Backstory: The men’s underwear brand was founded in 2011 by Brian Berger and Michael Isaacman, who were frustrated by what they saw as “a mind-numbing assortment of underwear and socks” at the department store level. So they set out to create an alternative, starting by designing their own fabrics and engineering the products to provide natural stretch, antimicrobial and thermoregulating properties and cooling vents. The brand has since expanded into undershirts, polos, T-shirts, sweatshirts, jackets, casual pants and shorts, all with the same sensibility. There’s also a selection of swimwear and accessories. Of course it didn’t hurt that they hired Matthew Congdon, the former global design director of underwear for Calvin Klein, in 2016 as the brand’s creative director. Since its founding, Mack Weldon has raised $15.9 million in funding from a variety of investors, most recently from KarpReilly, a venture capitalist firm whose portfolio includes Bob’s Discount Furniture, Dollar Tree and Marie Callender’s.
Reach: Although still primarily an e-commerce player, the brand created a special collection for J. Crew that reached stores this summer. This followed last year’s launch of a new activewear line with the high-end sports club Equinox. And it is part of a “sleep-in” at Nordstrom, which is a pop-up devoted to sleep products.
Mizzen + Main
Primary business: Performance apparel
Backstory: When Kevin Lavelle was an intern in Washington, D.C., he was grossed out by the sweat stains he saw under the arms of a Congressional staffer and thought there had to be a solution. So he set out to create a moisture-wicking dress shirt that had the same properties as athleticwear and launched his brand in 2012. The business quickly drew the attention of several professional athletes as well as private equity firms and has raised $4.6 million in funding since then. In addition, Houston Texans defensive end J.J. Watt and professional golfer Phil Mickelson own equity stakes in the brand.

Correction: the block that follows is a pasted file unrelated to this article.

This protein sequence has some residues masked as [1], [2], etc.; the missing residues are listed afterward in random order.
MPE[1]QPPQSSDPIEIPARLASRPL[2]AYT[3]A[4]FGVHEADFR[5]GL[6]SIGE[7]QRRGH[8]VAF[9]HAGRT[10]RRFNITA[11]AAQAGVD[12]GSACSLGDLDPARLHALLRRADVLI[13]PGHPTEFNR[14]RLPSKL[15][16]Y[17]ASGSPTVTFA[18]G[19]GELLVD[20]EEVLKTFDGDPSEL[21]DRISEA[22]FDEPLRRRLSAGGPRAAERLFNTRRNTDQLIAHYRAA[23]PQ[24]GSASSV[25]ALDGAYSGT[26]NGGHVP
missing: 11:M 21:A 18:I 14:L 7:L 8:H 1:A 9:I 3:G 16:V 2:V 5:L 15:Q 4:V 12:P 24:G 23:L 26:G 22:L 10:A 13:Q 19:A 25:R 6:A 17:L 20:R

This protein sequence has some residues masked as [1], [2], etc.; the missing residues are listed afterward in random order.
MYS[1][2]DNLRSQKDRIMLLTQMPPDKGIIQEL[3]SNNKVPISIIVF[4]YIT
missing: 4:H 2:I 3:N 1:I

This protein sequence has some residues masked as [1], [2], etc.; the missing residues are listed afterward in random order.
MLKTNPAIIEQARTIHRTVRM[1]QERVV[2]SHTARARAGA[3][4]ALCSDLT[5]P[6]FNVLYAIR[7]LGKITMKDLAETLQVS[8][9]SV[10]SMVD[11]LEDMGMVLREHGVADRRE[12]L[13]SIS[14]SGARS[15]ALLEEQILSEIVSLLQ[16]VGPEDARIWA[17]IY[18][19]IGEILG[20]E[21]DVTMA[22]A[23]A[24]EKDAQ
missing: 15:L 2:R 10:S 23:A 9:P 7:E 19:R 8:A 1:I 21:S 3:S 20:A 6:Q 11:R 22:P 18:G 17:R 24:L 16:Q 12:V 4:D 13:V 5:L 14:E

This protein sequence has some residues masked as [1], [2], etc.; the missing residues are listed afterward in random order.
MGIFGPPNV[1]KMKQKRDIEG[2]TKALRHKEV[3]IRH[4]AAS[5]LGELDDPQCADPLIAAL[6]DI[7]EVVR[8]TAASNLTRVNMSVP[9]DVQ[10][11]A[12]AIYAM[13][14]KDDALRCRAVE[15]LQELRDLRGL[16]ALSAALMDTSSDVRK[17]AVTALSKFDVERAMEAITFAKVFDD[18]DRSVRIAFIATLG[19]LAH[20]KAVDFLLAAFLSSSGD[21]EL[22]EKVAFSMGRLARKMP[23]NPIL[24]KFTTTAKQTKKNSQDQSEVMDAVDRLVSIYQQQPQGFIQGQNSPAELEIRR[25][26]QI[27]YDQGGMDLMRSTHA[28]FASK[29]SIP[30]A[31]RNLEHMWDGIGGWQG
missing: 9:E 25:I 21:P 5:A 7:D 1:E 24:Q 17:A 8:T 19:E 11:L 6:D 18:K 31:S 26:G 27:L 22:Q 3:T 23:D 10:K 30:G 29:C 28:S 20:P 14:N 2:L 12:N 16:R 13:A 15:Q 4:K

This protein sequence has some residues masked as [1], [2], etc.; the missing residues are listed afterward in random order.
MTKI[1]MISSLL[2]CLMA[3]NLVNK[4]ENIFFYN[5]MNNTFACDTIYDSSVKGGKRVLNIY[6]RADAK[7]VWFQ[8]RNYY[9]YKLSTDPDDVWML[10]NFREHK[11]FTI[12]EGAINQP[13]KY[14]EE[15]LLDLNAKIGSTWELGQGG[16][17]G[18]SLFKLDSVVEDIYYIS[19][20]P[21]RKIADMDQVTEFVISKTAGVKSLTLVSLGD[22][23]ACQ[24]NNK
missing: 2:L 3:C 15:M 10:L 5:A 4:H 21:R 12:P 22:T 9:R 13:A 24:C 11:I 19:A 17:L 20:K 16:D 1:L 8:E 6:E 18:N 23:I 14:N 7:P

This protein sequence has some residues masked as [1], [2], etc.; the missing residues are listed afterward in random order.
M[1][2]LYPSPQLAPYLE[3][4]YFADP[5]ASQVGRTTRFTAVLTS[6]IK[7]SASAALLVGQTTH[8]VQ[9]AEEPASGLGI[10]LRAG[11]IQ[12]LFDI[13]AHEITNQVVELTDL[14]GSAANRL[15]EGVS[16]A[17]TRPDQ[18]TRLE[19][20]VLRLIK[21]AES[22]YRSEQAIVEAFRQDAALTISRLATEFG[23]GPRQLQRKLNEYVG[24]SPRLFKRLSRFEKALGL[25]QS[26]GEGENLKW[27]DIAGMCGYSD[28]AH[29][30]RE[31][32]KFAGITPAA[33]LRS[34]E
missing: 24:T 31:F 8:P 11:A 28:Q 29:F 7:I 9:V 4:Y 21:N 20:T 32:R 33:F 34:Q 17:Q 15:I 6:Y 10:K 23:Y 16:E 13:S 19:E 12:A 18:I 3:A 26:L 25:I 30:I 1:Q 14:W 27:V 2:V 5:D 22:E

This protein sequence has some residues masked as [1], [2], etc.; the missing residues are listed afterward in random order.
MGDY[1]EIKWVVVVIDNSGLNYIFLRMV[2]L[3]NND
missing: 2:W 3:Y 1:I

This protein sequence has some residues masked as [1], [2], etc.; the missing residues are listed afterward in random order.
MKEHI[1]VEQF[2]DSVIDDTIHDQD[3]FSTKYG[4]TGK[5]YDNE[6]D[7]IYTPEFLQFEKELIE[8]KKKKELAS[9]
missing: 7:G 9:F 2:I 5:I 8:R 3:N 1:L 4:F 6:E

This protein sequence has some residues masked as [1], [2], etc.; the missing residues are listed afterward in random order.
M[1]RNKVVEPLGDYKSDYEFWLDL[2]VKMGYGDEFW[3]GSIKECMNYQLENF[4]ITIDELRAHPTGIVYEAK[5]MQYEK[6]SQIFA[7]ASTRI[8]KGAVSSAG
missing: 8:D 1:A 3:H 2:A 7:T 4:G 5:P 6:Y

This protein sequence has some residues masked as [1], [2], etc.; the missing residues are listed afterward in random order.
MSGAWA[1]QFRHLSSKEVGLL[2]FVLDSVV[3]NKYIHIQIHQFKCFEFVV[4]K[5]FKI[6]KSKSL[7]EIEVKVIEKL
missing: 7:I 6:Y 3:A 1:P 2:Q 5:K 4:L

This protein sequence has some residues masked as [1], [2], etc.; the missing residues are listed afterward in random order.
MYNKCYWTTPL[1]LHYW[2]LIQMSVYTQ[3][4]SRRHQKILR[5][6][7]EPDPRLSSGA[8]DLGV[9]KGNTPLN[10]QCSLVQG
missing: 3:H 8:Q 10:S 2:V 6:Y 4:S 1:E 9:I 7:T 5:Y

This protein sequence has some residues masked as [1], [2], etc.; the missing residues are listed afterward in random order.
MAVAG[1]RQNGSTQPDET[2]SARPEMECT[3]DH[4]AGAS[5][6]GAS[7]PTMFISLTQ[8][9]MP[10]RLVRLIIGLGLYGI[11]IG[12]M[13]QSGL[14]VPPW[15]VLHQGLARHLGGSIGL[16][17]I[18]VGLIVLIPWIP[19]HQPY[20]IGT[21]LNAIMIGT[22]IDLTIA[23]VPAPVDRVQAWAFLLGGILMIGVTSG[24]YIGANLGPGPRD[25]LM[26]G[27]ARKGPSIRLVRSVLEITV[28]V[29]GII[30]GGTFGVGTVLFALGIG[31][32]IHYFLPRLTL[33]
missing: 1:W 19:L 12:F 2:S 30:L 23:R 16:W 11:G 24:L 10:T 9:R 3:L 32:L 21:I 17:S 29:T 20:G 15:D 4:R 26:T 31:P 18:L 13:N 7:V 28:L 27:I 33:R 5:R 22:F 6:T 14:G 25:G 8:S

Reach: The brand has expanded beyond dress shirts and now offers sport shirts, performance pullovers and sweaters in addition to socks and pocket squares. There’s even a Phil Mickelson collection that features an illustration of the golfer with his club extended over his head on the cuff. Although e-commerce remains the bulk of the business, the brand is wholesaled to select specialty and department stores and has its own brick-and-mortar shops in Atlanta and Fort Worth, Tex.
Primary business: Multibrand designer men’s wear
Backstory: The men’s-specific offshoot of Net-a-porter was created in 2011. The multibrand site sells designer apparel, shoes and accessories and also has a robust content arm, offering advice and style suggestions to shoppers. In April, the company named Chris Wallace, the onetime executive editor of Interview magazine, as U.S. editor of its men’s style site. He oversees the editorial and social content, which includes a weekly online magazine called The Journal; a bimonthly, The Mr Porter Post, and the digital news feed, The Daily, which is sent out several times a day. Last fall Mr Porter introduced Mr P, a private-label offering of essentials to augment its designer offering.
Reach: Net-a-porter is part of the Yoox Net-a-porter Group, which was purchased in its entirety by Compagnie Financière Richemont earlier this year for 27.7 billion euros. Richemont had already owned 49 percent of the business. Last year, YNAP topped 2 billion euros in sales and its ceo, Federico Marchetti, singled out Mr Porter as a top performer. Sales of Net-a-porter and Mr Porter together reached 1.1 billion euros in 2017.
Primary business: Socks
Backstory: The San Clemente, Calif.-based sock and underwear brand was founded in 2009 by a group of entrepreneurs who believed socks were an overlooked category in the apparel industry. The company quickly expanded into men’s underwear, tapping NBA star James Harden to be its brand ambassador, and added women’s intimate apparel in 2017. In July it began offering men’s and women’s T-shirts made from a proprietary fabric called Butter Blend that’s created from organic seaweed harvested from Iceland, as well as Peruvian tanguis cotton. Since its founding, Stance has raised $116 million through five rounds of financing.
Reach: The brand counts a large number of musicians, athletes and other influencers as fans, including Rihanna, who acts as contributing creative director and has created 10 Fenty x Stance collaborations. In addition, Stance is the official sock of several major sports leagues including Major League Baseball, the National Football League, the National Basketball Association and several colleges, including Notre Dame and UCLA. Other collaboration partners include Libertine, New Balance and Maharishi. In addition to its e-commerce site, the brand has a healthy wholesale business and operates four full-price stores, with three more in the works for Southern California.